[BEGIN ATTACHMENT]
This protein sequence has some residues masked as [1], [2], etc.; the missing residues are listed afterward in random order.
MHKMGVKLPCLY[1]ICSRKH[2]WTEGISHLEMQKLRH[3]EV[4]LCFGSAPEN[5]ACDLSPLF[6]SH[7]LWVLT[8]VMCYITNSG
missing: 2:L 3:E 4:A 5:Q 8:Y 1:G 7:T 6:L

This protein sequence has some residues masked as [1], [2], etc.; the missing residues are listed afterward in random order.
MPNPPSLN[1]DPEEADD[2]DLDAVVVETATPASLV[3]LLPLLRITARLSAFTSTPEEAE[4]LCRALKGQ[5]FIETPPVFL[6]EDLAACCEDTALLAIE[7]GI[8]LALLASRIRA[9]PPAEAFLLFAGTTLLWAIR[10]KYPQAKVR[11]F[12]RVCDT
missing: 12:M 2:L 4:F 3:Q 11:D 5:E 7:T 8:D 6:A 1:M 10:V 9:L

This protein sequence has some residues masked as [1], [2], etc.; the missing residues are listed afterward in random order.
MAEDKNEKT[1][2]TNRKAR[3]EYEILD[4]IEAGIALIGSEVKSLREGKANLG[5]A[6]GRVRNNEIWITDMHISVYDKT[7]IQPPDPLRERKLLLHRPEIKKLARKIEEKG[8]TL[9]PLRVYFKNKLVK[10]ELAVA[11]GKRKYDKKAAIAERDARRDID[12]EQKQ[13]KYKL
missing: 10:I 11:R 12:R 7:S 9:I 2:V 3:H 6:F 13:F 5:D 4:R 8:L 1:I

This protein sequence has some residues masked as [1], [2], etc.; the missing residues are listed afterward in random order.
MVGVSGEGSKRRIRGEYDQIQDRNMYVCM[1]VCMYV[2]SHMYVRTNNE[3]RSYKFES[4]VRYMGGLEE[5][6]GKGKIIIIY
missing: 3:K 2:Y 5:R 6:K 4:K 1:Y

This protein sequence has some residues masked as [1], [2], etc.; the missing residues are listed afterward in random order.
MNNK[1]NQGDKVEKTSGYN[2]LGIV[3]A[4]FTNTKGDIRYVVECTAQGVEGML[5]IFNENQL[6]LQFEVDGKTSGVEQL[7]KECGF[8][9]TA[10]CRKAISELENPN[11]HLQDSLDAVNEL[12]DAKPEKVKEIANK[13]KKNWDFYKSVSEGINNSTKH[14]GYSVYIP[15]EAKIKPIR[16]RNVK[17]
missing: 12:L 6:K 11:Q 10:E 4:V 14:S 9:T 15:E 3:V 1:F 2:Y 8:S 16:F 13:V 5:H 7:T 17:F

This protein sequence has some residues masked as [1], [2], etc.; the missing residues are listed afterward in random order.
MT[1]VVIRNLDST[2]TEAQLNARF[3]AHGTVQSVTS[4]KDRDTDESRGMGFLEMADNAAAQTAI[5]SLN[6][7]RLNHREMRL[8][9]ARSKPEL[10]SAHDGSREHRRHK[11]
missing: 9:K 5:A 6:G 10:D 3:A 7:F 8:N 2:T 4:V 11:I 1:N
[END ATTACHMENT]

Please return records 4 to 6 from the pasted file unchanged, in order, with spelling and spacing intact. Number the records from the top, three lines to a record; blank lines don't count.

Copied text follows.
This protein sequence has some residues masked as [1], [2], etc.; the missing residues are listed afterward in random order.
MVGVSGEGSKRRIRGEYDQIQDRNMYVCM[1]VCMYV[2]SHMYVRTNNE[3]RSYKFES[4]VRYMGGLEE[5][6]GKGKIIIIY
missing: 3:K 2:Y 5:R 6:K 4:K 1:Y

This protein sequence has some residues masked as [1], [2], etc.; the missing residues are listed afterward in random order.
MNNK[1]NQGDKVEKTSGYN[2]LGIV[3]A[4]FTNTKGDIRYVVECTAQGVEGML[5]IFNENQL[6]LQFEVDGKTSGVEQL[7]KECGF[8][9]TA[10]CRKAISELENPN[11]HLQDSLDAVNEL[12]DAKPEKVKEIANK[13]KKNWDFYKSVSEGINNSTKH[14]GYSVYIP[15]EAKIKPIR[16]RNVK[17]
missing: 12:L 6:K 11:Q 10:E 4:V 14:S 9:T 15:E 3:V 1:F 2:Y 8:S 16:F 13:V 5:H 7:T 17:F

This protein sequence has some residues masked as [1], [2], etc.; the missing residues are listed afterward in random order.
MT[1]VVIRNLDST[2]TEAQLNARF[3]AHGTVQSVTS[4]KDRDTDESRGMGFLEMADNAAAQTAI[5]SLN[6][7]RLNHREMRL[8][9]ARSKPEL[10]SAHDGSREHRRHK[11]
missing: 9:K 5:A 6:G 10:D 3:A 7:F 8:N 2:T 4:V 11:I 1:N